Defendant Opinion Corp. (“Opinion”) operates, a consumer-review website that allows third parties to post negative reviews about businesses. Opinion publishes the negative reviews to a subdomain or URL that uses the business’s name (e.g.,, includes the business name in the site’s metatags, and utilizes the Google Adwords feature to present third-party advertising, including advertisements of a featured business’s competitors. In addition to profiting from the posted advertising, Opinion offers paid “premium reputation management services” that allow a targeted business to respond to complaints and otherwise manage its page. Plaintiff Amerigas Propane, L.P. (“Amerigas”), one of the companies targeted by Opinion, sued for trademark infringement, unfair competition, and various state-law claims.


Opinion sought to dismiss the complaint, claiming, among other things, that it did not use AMERIGAS as a trademark and that its use of the mark was protected under the doctrine of nominative fair use as part of protected critical speech. The court disagreed.

On the issue of whether Opinion’s use of AMERIGAS qualified as a trademark use, the court concluded that use of a mark to trigger Internet advertisements and market “premium reputation management services” satisfied the Lanham Act’s “use in commerce” requirement for trademark infringement.

The court also disagreed with Opinion’s nominative fair-use defense. The Third Circuit uses a two-step approach for analyzing whether the nominative use is fair and therefore permissible. First, a plaintiff must prove that confusion is likely. Once confusion is demonstrated, the burden shifts to the defendant to demonstrate that its use of the mark is nonetheless fair by showing that (1) the use of the plaintiff’s mark is necessary to describe both the plaintiff’s product or service and the defendant’s product or service; (2) the defendant’s use is only so much as is necessary to describe the plaintiff’s product; and (3) the defendant’s conduct or language reflects the true and accurate relationship between the plaintiff and the defendant’s products or services. Applying this two-part analysis, the court concluded that it was “premature to make any findings with respect to nominative fair use without the benefit of discovery,” as the factors were fact-intensive and required evidentiary support. In reaching its decision, the court rejected an earlier case in which the district court held that inclusion of the word “pissed” in a domain name was sufficient to prevent a reasonable consumer from being confused.1 The court distinguished that case as it involved a motion for a preliminary injunction, not a motion to dismiss for failure to state a claim.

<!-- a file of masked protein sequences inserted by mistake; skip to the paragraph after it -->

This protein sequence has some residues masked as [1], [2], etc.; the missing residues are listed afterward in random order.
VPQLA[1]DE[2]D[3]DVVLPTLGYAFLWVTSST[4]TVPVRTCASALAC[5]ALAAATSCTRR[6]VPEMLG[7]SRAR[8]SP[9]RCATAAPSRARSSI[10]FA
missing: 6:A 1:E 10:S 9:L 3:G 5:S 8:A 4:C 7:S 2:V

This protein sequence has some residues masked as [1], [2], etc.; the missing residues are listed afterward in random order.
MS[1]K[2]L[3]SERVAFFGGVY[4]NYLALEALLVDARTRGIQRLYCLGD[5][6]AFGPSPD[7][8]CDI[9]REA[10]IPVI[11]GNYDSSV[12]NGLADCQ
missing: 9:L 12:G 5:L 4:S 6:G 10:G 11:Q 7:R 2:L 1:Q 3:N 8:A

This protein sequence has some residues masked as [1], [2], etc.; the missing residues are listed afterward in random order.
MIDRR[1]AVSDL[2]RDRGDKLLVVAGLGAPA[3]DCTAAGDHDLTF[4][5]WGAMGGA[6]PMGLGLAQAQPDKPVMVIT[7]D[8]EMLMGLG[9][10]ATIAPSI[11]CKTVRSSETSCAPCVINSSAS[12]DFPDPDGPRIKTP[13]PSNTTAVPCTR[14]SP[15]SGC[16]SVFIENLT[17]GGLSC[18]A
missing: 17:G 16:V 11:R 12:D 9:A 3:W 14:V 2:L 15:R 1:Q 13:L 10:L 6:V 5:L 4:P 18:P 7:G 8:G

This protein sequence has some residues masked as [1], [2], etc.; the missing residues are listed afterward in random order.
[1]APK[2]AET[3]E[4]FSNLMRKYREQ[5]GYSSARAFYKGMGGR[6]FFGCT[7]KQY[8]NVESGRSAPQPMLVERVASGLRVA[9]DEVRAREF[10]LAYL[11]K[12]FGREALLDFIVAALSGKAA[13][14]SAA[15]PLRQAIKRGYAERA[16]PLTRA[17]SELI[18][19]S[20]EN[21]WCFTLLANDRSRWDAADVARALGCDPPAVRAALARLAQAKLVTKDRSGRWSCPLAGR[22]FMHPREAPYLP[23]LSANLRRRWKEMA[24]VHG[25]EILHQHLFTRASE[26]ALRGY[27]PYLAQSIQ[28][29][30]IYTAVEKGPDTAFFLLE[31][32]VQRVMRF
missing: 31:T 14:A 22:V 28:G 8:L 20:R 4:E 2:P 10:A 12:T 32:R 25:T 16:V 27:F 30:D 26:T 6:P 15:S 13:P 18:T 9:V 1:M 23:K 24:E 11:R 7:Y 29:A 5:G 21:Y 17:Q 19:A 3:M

The court upheld Amerigas’s claim on initial-interest confusion, holding that while Opinion did not directly sell similar products to Amerigas, it provided advertising links to Amerigas’s competitors that were probative of the type of damage caused by initial-interest confusion. While acknowledging that there were no cases of initial-interest confusion within the Third Circuit, the court signalled that initial-interest confusion was applicable.

The court rejected Opinion’s attempted reliance on the Communication Decency Act (“CDA”), which provides immunity for passive website operators. Noting the allegations that Opinion not only solicited negative reviews, but wrote negative reviews itself, the court held that the CDA was inapposite.


This decision is one of the first cases in the Third Circuit to address initial-interest confusion in keyword advertising. It also suggests that infringers cannot shield themselves from infringement behind criticismstyle URLs.